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Brown v. Democracy

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With the California Financial Crisis at stake, the impartiality of the California Attorney General has come under scrutiny.

Proponents of the California Democracy Act, a ballot initiative that would restore a majority vote for revenue and budget in the legislature, are asking Jerry Brown, the Attorney General, for a new title and summary. An exhaustive poll has shown that Brown's title and summary changed the meaning and intent of the proposed initiative by one of the largest margins ever seen in a poll.

The poll was conducted by David Binder Research, one of California's most respected polling firms. The poll showed that the actual initiative for majority on revenue and budget is supported by likely California voters by a 73-to-22 percent margin -- a 51 percent lead. But Attorney General Jerry Brown personally wrote the title and summary with wording that shifts that favorable margin to a 38-to-56 percent unfavorable margin -- a 69 percent shift!

The poll was conducted March 6-11, with a random sample of 800 likely voters with a margin of error of ±3.5 percent. The summary appears on www.CaliforniansforDemocracy.com.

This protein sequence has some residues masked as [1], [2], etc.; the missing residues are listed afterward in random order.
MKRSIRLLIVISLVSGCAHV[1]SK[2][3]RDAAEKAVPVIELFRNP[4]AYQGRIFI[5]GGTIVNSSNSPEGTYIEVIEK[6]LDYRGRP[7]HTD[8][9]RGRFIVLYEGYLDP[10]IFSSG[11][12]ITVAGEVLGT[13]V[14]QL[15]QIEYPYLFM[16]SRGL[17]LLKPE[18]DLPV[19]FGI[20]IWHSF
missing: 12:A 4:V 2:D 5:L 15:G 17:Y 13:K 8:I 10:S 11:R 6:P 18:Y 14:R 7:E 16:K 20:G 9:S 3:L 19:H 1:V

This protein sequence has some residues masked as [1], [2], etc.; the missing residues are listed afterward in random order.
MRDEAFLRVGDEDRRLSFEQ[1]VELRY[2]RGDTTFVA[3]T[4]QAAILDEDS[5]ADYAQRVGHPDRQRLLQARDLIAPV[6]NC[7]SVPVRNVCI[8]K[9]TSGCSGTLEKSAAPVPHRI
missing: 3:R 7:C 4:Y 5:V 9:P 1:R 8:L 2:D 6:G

If unchanged, Brown's wording, not the actual initiative, would appear on the ballot, leading voters to misinterpret it and vote against it. Brown's wording, if not changed, could kill the initiative, despite overwhelming voter support.

The effect is crucial, since the lack of majority rule in the legislature has made it impossible for the legislature to raise the revenue the state needs to prevent financial meltdown. It is the single biggest factor in the state's budget crisis.

The California Democracy Act is one sentence long.

All legislative actions on revenue and budget must be determined by a majority vote.

Its intent is "to bring democracy to the California legislature by ensuring that all legislative actions on revenue and budget must be determined by a majority vote. The current 2/3 vote requirement for revenue and budget allows 33.4% of either the Assembly or Senate to block the will of the majority, which violates an essential tenet of democracy." The issue is democracy. And on an initiative, a simple majority can end the 2/3 vote rules.

Attorney General Brown's rewording states:

Changes Legislative Vote Requirement to Pass a Budget or Raise Taxes from Two-Thirds to a Simple Majority. Initiative Constitutional Amendment.

It changes the legislative vote requirement necessary to pass the budget, and to raise taxes from two-thirds to a simple majority. Unknown fiscal impact from lowering the legislative vote requirement for spending and tax increases. In some cases, the content of the annual state budget could change and / or state tax revenues could increase. Fiscal impact would depend on the composition and actions of future legislatures.

The Attorney General's wording uses the word "taxes" four times, associated with the words "raise" and "increase." It includes the conservative language "spending and tax increases," usually used to vilify liberals. His title and summary raises voters' fears that their taxes could be raised. It replaces the intent of the initiative to promote democracy via majority vote by a purported but untrue intent to raise taxes on individual voters.